David Eberle: An app is not a business. Either your business is in making many apps, or your app is the ‘storefront’ of a bigger business. On the other hand, things often grow organically. We didn’t plan to build a text prediction technology when we started with our app. This came later. Maybe the best advice I got was to “always take every meeting,” even if you think it’s a waste of time. Often by speaking to ‘random’ people, you get new ideas and maybe a nudge that will make the difference.
What are the top-three books or movies (TV series) that changed your life and why?
David Eberle: I couldn’t say a specific book or movie fundamentally changed my life. From each story, we take away incremental things, and cumulatively, they impact who we are and how we live. Maybe some books I can recommend related to startups: Billion Dollar App, The Lean Startup, Hooked, Zero to One, Scrum: The Art of Doing Twice the Work in Half the Time, Measure What Matters, Inspired.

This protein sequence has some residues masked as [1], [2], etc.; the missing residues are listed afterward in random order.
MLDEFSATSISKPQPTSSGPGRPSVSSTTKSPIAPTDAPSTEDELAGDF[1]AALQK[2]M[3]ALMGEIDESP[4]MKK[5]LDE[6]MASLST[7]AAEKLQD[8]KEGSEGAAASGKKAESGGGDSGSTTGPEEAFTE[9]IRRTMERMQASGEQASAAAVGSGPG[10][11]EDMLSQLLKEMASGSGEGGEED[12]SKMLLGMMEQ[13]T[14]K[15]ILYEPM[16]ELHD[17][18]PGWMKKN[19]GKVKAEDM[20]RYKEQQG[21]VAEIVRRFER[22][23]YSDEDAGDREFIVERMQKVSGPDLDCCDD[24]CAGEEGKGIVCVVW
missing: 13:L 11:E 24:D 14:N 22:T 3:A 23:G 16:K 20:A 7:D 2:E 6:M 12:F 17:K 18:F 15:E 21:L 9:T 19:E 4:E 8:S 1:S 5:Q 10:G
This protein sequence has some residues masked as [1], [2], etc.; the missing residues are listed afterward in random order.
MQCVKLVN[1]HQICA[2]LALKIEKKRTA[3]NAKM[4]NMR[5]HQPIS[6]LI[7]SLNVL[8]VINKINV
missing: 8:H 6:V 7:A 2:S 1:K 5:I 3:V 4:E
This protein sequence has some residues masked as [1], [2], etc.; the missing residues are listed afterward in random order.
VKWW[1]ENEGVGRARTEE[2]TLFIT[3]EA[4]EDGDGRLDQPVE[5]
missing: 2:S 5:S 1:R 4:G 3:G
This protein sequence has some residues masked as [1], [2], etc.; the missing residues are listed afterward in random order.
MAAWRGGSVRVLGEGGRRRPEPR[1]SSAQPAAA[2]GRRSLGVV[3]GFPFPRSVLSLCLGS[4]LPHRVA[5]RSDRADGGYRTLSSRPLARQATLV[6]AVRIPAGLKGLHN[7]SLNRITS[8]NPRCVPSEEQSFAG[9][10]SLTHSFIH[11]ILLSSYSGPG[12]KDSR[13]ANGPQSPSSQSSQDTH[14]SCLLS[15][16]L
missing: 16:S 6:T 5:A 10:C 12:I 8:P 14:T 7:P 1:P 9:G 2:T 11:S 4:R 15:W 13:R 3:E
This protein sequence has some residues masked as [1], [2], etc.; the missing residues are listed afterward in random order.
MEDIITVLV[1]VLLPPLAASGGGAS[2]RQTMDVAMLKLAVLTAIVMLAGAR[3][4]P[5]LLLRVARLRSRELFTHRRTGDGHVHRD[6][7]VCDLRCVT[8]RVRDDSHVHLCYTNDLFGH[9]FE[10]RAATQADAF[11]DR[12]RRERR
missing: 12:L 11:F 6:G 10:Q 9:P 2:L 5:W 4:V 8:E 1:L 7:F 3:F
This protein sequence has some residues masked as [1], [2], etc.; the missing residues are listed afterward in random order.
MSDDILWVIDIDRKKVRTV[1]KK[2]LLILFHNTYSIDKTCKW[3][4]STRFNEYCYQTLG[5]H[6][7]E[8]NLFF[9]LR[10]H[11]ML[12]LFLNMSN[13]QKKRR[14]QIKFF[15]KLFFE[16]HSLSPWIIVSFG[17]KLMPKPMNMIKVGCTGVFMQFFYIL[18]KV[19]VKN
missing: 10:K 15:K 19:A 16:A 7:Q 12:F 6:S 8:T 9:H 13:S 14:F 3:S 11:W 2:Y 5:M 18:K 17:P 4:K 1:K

How do you keep yourself motivated every day?
David Eberle: I’m always looking forward to a great meal at the end of the day or a nice dinner party on the weekend together with my wife, my kids, and my friends.
What are the top three life Lessons that you want your (future) sons and daughters to know?
David Eberle: Always try something new. Stick with your good habits and routines. Be nice to others.
What would you like to be remembered for?
David Eberle: Be a great father, husband, and friend.